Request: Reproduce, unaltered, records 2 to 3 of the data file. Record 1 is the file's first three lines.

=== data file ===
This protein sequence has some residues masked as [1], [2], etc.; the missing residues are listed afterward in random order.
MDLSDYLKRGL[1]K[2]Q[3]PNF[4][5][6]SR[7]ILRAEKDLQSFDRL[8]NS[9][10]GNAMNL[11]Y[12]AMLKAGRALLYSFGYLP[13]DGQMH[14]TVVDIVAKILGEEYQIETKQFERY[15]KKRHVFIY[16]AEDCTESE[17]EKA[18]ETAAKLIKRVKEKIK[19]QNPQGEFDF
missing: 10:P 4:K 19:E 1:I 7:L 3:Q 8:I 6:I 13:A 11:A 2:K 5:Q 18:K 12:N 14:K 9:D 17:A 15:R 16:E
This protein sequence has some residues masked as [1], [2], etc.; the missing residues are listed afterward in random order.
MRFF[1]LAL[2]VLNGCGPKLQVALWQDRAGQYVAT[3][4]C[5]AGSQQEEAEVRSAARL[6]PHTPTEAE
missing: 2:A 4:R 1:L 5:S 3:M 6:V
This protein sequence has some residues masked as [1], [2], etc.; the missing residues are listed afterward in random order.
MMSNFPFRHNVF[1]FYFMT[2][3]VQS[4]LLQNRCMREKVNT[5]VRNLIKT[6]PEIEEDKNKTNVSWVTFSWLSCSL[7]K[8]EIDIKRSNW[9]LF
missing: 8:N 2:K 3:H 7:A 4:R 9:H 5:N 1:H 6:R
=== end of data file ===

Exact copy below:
This protein sequence has some residues masked as [1], [2], etc.; the missing residues are listed afterward in random order.
MRFF[1]LAL[2]VLNGCGPKLQVALWQDRAGQYVAT[3][4]C[5]AGSQQEEAEVRSAARL[6]PHTPTEAE
missing: 2:A 4:R 1:L 5:S 3:M 6:V
This protein sequence has some residues masked as [1], [2], etc.; the missing residues are listed afterward in random order.
MMSNFPFRHNVF[1]FYFMT[2][3]VQS[4]LLQNRCMREKVNT[5]VRNLIKT[6]PEIEEDKNKTNVSWVTFSWLSCSL[7]K[8]EIDIKRSNW[9]LF
missing: 8:N 2:K 3:H 7:A 4:R 9:H 5:N 1:H 6:R